Eli Lilly's latest pratfall in the Alzheimer's arena could cause plenty of sleepless nights in the burgeoning research field. As Bloomberg reports, Lilly's Alzheimer's therapy works much like a number of other therapies in the pipeline--and a disaster for one could spell big trouble for all.
For decades many researchers have operated under the assumption that the buildup of amyloid in the brain causes Alzheimer's, a memory-wasting disease that is claiming millions of new victims. But the assumption has never been proven, and with Lilly's semagacestat not only failing to treat the disease but evidently worsening its symptoms, Johnson & Johnson, Pfizer, Elan, Bristol-Myers Squibb and others could well be on the wrong track.
"We define Alzheimer's by [the presence of] plaques and tangles. There's very good evidence that the plaques play a strong role in familial Alzheimer's, and in animal models they are toxic," P. Murali Doraiswamy, a psychiatry professor at Duke, tells the Wall Street Journal's Health Blog. "But what we don't understand is the interaction between the [plaques and tangles], the timeline of events and how they interact with other things, such as inflammation and oxidative stress."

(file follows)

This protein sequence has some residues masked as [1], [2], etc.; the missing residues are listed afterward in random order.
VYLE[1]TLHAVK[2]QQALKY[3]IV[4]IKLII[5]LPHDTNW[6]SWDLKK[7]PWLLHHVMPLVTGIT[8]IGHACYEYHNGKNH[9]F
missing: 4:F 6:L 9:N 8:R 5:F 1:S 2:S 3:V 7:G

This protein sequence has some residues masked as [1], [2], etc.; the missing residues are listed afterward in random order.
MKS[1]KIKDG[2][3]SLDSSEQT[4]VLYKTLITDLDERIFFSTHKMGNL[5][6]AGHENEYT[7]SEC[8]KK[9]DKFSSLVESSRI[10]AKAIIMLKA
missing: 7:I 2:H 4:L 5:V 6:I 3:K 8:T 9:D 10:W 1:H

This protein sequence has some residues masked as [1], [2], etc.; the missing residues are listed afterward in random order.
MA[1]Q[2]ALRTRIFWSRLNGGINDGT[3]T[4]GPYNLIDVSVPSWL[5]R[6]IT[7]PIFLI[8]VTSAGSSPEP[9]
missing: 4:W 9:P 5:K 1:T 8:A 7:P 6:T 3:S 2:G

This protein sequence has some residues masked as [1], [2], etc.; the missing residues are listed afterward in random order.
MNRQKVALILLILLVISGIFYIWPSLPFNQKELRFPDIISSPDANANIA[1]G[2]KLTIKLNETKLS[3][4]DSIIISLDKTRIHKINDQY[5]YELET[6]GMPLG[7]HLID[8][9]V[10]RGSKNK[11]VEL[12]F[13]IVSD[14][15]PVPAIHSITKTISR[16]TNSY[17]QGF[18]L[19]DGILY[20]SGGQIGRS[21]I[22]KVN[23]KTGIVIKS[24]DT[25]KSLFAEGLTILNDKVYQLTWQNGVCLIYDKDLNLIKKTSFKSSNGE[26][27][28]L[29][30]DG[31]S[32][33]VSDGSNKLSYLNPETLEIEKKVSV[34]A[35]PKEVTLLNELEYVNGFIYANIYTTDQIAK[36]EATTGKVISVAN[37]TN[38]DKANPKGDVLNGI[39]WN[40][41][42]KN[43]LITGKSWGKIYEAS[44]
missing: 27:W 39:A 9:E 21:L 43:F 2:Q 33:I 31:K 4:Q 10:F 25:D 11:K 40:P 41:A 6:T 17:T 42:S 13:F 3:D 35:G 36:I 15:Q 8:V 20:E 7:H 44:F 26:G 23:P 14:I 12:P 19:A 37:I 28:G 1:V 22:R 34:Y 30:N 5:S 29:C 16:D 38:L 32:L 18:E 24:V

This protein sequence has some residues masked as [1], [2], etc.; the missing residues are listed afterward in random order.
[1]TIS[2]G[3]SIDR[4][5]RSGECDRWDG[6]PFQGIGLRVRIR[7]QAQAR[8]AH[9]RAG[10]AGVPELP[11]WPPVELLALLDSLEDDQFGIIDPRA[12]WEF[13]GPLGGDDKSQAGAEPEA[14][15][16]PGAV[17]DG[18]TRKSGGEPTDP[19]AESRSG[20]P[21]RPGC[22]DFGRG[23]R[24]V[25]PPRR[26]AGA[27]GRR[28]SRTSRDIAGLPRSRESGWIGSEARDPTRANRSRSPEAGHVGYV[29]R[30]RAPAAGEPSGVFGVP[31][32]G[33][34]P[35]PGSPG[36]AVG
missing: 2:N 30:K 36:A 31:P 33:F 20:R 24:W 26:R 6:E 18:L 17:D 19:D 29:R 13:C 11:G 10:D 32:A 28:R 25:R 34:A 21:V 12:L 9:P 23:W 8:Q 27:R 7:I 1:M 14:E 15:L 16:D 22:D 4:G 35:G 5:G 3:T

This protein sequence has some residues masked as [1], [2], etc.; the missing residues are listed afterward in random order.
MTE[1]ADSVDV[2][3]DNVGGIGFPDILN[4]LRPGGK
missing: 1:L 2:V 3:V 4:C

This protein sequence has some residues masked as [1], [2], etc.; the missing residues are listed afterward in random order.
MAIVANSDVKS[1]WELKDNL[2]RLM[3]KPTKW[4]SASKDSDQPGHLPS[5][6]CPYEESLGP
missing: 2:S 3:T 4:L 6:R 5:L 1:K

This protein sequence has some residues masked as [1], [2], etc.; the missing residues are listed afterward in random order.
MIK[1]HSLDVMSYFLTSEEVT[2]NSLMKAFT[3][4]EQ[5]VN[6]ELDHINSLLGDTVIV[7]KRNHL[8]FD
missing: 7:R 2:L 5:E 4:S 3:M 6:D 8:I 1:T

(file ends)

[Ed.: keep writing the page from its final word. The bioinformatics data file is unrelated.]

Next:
At Forbes, Robert Langreth notes researchers' concern that if Lilly's drug successfully cleared amyloid without helping patients, then everyone working on that class will likely be deeply worried. The bottom line: everyone working with the same target as Eli Lilly will now be operating under a cloud that can only be dispelled when a developer can conclusively demonstrate success against one of the biggest targets in the biotech world.